40 Years of the Bedford Park Festival
The Bedford Park Festival was set up by St Michael & All Angels in 1967 to foster a sense of community, celebrate the arts, and raise money for the urgent repainting of the church. 40 years later, this year's Festival is raising money for the Foundation for the Study of Infant Deaths, the Upper Room and the repair and repainting of St Michael & All Angels.
The Festival involves local professional artists, musicians, actors and directors, as well as highly accomplished amateurs, who give their services freely. The venues are the Church, its adjacent Parish Hall, and private homes and gardens in Bedford Park.
Inevitably, there have been casualties over the years. The first Festival featured a Grand Fashion Contest, judged by Cynthia Figg, the fashion editor of Woman magazine. There were two categories - 'The best dressed lady (under 25)' and 'The best dressed lady (over 25)'. Even in those days, this was asking for trouble and according to one of the organisers of the first Festival - now a sprightly 80-year-old - it led to a good deal of unpleasantness! The Brentford & Chiswick Times reported that three of the winners were connected with newly-opened Chiswick boutiques, called 'Way In' and 'Nina'.
The following year, to make it less exclusive, the event was renamed the 'Fashion For All Contest'. A third category - Home Dressmaking - was introduced, with no age discrimination, but a year or two later the event was abandoned. The Maypole and the donkey rides have gone too - as has the 'Teenage Dance and Barbecue' ('Admission 1/-only - the scene's the Green'). A bonny baby competition ran for a year or two in the early Seventies, as did a dog obedience display, and for a while there was Folk Dancing and an end-of-Festival Ceilidh.
The Bedford Park Festival has had a profound effect on its community - it saved the area from developers. In 1967, Victorian buildings were out of fashion, the area was run down, and some of the largest and finest houses had been demolished to make way for modern blocks of flats. Despite strong lobbying from local residents - who pointed out the historic and architectural importance of Bedford Park, as the world's first garden suburb - the Ministry of Housing and Local Government had turned a deaf ear, even though later developments such as Hampstead Garden Suburb had been listed.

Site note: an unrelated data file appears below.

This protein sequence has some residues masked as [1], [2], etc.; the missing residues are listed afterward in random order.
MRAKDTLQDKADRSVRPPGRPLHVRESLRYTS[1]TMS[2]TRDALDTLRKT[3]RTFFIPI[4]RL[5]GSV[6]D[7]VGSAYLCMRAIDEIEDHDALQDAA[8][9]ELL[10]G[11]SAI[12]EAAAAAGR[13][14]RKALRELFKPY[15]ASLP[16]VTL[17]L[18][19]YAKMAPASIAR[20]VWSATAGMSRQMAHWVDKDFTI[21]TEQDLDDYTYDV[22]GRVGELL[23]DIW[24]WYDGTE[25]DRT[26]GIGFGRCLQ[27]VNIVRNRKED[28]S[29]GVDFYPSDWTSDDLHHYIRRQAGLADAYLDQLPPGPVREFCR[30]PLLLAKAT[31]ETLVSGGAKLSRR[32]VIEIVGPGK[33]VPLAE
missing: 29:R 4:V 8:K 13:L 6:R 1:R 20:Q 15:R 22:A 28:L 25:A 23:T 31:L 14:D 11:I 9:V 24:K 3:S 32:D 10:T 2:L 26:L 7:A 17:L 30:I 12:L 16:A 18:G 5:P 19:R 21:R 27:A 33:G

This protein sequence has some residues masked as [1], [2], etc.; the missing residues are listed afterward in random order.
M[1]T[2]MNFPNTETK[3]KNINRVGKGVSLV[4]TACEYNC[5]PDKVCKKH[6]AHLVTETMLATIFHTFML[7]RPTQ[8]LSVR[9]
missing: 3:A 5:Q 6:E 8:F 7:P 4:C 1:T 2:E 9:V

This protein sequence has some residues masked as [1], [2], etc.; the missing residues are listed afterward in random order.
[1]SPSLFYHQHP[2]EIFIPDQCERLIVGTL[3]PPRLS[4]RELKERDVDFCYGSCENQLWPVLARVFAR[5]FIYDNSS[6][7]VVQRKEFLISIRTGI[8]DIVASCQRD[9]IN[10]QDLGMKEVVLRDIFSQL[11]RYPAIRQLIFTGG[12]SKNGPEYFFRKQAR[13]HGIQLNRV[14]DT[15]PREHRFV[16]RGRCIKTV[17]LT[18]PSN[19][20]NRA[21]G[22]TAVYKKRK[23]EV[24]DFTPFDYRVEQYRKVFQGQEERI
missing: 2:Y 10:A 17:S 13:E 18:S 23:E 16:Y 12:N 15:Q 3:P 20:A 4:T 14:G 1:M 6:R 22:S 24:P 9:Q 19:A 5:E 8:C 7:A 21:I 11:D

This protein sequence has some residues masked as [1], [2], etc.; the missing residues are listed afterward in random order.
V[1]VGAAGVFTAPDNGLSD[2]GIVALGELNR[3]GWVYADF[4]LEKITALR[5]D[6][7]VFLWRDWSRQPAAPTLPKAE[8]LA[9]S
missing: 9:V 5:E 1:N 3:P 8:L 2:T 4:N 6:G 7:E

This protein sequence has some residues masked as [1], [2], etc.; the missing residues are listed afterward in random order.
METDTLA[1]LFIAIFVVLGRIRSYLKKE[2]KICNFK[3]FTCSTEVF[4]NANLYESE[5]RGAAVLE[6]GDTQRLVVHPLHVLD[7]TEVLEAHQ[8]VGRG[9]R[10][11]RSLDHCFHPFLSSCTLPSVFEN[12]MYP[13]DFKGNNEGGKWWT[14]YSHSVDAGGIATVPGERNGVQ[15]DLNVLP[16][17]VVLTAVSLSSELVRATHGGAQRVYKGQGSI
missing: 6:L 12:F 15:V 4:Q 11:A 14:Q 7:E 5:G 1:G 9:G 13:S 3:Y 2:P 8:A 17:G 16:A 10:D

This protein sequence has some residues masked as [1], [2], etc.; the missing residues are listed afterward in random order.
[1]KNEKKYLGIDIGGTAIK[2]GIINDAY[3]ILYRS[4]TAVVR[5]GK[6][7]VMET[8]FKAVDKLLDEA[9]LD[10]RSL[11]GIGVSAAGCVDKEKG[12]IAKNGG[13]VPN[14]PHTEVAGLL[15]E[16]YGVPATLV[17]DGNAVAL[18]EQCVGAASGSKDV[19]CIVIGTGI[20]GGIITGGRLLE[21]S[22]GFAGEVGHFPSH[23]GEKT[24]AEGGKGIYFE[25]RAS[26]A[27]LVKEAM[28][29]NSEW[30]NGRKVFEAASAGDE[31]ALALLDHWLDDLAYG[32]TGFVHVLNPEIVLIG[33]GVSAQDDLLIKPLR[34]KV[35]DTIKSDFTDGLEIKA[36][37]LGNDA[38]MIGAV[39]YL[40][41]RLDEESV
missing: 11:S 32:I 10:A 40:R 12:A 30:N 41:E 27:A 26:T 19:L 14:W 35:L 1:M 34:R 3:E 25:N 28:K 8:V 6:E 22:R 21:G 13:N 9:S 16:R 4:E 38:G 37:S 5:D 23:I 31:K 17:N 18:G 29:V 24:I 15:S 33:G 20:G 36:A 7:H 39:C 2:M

So the residents - led by the vicar and appeal committee of St Michael & All Angels church, supported by the Bedford Park Society - launched a Festival, reviving an event that had last been held in the 1890s, with the aim of restoring the community spirit and raising money for the repair of the church. In the Vicarage, they held an exhibition drawing attention to Bedford Park's heritage and plight, and showing the damage done by developers.
The result was almost instantaneous. Within a month, 356 of the houses had received provisional listing and before long a dozen or more roads had been declared conservation areas by the boroughs of Ealing and Hounslow, ensuring that important architectural features cannot be altered. Since then the Festival has helped raise many thousands of pounds for local projects, most recently the refurbishment of St Michael's historic Parish Hall, which re-opened in January 2001 as a spectacular new centre for the whole community.